Session722
TitleBorders and the Construction of Identity in the Central and Late Middle Ages
Date/TimeTuesday 5 July 2022: 14.15-15.45
 
OrganiserSusannah Bain, Faculty of History / Jesus College, University of Oxford
Teresa Barucci, Gonville & Caius College, University of Cambridge
 
Moderator/ChairSusannah Bain, Faculty of History / Jesus College, University of Oxford
 
Paper 722-a The Proprietates Anglicorum: Political Satire, Borders, and Identity in 14th-Century France
(Language: English)
Teresa Barucci, Gonville & Caius College, University of Cambridge
Index Terms: Daily Life; Language and Literature - Latin; Learning (The Classical Inheritance); Social History
Paper 722-b The Borders of Identity in Matthew Paris
(Language: English)
Bethany Summerfield, Department of History, Aberystwyth University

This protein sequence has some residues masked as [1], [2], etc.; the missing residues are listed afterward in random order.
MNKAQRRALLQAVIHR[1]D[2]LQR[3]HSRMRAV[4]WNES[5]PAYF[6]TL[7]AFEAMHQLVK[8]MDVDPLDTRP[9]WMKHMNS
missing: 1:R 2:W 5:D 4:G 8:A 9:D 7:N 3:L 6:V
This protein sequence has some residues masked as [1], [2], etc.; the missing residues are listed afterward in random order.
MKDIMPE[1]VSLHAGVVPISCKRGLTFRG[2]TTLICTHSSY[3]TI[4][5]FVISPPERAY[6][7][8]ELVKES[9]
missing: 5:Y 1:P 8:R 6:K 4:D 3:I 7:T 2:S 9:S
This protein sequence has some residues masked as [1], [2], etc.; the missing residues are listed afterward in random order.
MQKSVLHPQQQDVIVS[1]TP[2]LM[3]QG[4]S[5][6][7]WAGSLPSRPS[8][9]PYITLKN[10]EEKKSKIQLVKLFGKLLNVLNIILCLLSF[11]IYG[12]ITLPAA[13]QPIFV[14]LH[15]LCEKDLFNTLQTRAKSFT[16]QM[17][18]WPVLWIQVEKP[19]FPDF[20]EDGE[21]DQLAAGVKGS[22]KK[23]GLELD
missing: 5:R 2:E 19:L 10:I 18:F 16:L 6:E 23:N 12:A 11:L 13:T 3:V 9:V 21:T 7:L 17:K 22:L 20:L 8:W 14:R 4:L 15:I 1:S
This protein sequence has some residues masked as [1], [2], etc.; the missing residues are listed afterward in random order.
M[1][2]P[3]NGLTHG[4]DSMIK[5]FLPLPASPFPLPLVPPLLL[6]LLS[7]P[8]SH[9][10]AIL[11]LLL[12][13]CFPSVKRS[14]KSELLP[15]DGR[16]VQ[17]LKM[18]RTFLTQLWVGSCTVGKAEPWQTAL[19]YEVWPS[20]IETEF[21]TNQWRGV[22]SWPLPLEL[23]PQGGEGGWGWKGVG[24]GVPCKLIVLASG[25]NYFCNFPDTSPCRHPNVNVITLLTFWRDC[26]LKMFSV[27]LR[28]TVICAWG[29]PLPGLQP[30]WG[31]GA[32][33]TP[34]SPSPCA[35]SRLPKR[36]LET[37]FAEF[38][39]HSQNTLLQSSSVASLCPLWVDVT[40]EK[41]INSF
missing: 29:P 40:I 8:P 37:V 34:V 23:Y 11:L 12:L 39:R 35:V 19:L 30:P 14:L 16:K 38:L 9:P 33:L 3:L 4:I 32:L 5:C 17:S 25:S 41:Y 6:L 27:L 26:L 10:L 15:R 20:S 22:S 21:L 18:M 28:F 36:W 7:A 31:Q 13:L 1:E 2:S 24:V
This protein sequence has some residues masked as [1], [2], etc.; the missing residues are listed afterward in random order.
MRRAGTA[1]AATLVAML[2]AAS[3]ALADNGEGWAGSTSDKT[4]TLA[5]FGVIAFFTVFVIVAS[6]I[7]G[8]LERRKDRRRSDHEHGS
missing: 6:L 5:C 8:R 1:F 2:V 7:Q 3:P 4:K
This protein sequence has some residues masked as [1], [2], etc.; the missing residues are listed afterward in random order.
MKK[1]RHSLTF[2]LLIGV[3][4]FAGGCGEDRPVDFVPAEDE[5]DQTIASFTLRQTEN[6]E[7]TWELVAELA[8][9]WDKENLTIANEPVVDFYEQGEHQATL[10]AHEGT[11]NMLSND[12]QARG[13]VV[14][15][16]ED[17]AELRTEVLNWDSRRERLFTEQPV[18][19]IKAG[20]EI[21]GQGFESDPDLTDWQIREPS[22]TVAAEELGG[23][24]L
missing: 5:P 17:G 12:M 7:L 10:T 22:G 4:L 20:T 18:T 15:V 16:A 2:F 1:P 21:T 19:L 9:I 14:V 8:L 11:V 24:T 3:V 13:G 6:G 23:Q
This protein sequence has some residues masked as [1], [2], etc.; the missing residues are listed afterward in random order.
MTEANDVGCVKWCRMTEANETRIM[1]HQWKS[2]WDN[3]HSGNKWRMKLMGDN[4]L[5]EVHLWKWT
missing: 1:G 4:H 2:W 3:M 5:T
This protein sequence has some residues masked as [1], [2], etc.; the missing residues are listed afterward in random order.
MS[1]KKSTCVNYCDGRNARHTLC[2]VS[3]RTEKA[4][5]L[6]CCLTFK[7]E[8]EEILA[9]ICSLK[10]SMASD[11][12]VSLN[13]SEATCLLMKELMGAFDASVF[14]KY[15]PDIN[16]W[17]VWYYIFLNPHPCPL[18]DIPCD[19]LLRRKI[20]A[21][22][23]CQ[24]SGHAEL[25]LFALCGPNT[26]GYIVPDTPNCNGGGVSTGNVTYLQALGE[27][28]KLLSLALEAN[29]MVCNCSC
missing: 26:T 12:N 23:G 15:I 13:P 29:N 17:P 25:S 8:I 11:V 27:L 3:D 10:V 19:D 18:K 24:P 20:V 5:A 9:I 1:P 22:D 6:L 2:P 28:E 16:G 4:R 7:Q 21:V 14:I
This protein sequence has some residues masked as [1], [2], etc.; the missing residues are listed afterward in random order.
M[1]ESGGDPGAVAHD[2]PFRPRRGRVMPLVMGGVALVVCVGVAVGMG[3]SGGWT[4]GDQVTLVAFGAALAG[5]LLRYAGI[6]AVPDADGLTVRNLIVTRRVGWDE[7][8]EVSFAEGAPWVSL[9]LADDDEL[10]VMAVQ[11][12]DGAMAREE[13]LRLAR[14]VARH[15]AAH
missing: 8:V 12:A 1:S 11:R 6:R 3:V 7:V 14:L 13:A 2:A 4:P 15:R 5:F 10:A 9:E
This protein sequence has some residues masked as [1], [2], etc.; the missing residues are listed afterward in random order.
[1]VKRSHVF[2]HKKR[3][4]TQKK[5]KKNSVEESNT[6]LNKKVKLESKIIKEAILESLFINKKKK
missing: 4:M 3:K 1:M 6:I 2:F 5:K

Index Terms: Geography and Settlement Studies; Language and Literature - Latin; Literacy and Orality; Social History
 
AbstractThis session engages with how and why 'borders' of different kinds (such as geographical, political, and linguistic) were used in the construction of individual and group identities in the central and later Middle Ages. Paper A considers the use of different types of metaphorical borders in a 14th-century satirical prose written by a French scholar against the English (Teresa Barucci). Paper B considers the importance of metaphorical and physical borders in the construction of individual identity for the 13th-century English chronicler Matthew Paris (Bethany Summerfield).